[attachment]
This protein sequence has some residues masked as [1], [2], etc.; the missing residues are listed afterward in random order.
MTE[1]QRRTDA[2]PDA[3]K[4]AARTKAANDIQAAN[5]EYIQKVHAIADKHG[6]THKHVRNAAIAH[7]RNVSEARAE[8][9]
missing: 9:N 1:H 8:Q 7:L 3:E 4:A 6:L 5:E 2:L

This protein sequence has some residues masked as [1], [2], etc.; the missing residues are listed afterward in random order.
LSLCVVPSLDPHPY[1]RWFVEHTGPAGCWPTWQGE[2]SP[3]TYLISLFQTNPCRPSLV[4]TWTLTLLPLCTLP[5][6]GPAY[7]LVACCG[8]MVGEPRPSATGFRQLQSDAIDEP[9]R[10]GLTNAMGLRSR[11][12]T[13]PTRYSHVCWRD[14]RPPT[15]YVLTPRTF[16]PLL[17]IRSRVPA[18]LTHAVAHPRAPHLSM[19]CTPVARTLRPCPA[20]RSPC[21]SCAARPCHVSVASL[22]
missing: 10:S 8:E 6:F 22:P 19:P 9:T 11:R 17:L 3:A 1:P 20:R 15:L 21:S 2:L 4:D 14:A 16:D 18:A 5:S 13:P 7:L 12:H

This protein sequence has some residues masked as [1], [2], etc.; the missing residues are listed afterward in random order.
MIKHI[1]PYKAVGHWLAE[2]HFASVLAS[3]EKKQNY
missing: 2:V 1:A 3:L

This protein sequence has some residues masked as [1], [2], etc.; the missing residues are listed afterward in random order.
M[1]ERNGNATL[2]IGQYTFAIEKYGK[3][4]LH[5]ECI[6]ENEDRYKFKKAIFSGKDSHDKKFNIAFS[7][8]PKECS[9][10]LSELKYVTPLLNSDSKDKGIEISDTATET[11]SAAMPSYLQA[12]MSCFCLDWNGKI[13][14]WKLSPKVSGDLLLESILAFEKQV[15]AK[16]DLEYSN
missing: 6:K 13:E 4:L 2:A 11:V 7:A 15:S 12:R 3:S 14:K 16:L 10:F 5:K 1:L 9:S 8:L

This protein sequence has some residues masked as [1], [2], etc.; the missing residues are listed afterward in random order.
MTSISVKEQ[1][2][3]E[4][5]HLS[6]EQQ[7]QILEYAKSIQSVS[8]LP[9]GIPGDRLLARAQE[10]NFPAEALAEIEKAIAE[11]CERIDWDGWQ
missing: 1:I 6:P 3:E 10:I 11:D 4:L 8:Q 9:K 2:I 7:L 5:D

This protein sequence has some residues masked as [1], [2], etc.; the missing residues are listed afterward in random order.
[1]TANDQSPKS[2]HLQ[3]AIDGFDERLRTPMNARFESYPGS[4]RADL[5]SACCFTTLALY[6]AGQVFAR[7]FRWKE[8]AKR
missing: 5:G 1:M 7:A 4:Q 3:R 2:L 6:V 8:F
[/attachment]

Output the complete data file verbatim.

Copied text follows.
This protein sequence has some residues masked as [1], [2], etc.; the missing residues are listed afterward in random order.
MTE[1]QRRTDA[2]PDA[3]K[4]AARTKAANDIQAAN[5]EYIQKVHAIADKHG[6]THKHVRNAAIAH[7]RNVSEARAE[8][9]
missing: 9:N 1:H 8:Q 7:L 3:E 4:A 6:L 5:E 2:L

This protein sequence has some residues masked as [1], [2], etc.; the missing residues are listed afterward in random order.
LSLCVVPSLDPHPY[1]RWFVEHTGPAGCWPTWQGE[2]SP[3]TYLISLFQTNPCRPSLV[4]TWTLTLLPLCTLP[5][6]GPAY[7]LVACCG[8]MVGEPRPSATGFRQLQSDAIDEP[9]R[10]GLTNAMGLRSR[11][12]T[13]PTRYSHVCWRD[14]RPPT[15]YVLTPRTF[16]PLL[17]IRSRVPA[18]LTHAVAHPRAPHLSM[19]CTPVARTLRPCPA[20]RSPC[21]SCAARPCHVSVASL[22]
missing: 10:S 8:E 6:F 22:P 19:P 9:T 11:R 17:L 3:A 1:P 20:R 15:L 21:S 2:L 4:D 14:A 16:D 18:A 5:S 13:P 7:L 12:H

This protein sequence has some residues masked as [1], [2], etc.; the missing residues are listed afterward in random order.
MIKHI[1]PYKAVGHWLAE[2]HFASVLAS[3]EKKQNY
missing: 2:V 1:A 3:L

This protein sequence has some residues masked as [1], [2], etc.; the missing residues are listed afterward in random order.
M[1]ERNGNATL[2]IGQYTFAIEKYGK[3][4]LH[5]ECI[6]ENEDRYKFKKAIFSGKDSHDKKFNIAFS[7][8]PKECS[9][10]LSELKYVTPLLNSDSKDKGIEISDTATET[11]SAAMPSYLQA[12]MSCFCLDWNGKI[13][14]WKLSPKVSGDLLLESILAFEKQV[15]AK[16]DLEYSN
missing: 6:K 13:E 4:L 2:A 11:V 7:A 15:S 12:R 3:S 14:K 16:L 10:F 5:K 1:L 9:S 8:L

This protein sequence has some residues masked as [1], [2], etc.; the missing residues are listed afterward in random order.
MTSISVKEQ[1][2][3]E[4][5]HLS[6]EQQ[7]QILEYAKSIQSVS[8]LP[9]GIPGDRLLARAQE[10]NFPAEALAEIEKAIAE[11]CERIDWDGWQ
missing: 1:I 6:P 3:E 10:I 11:D 4:L 8:Q 9:K 2:I 7:L 5:D

This protein sequence has some residues masked as [1], [2], etc.; the missing residues are listed afterward in random order.
[1]TANDQSPKS[2]HLQ[3]AIDGFDERLRTPMNARFESYPGS[4]RADL[5]SACCFTTLALY[6]AGQVFAR[7]FRWKE[8]AKR
missing: 5:G 1:M 7:A 4:Q 3:R 2:L 6:V 8:F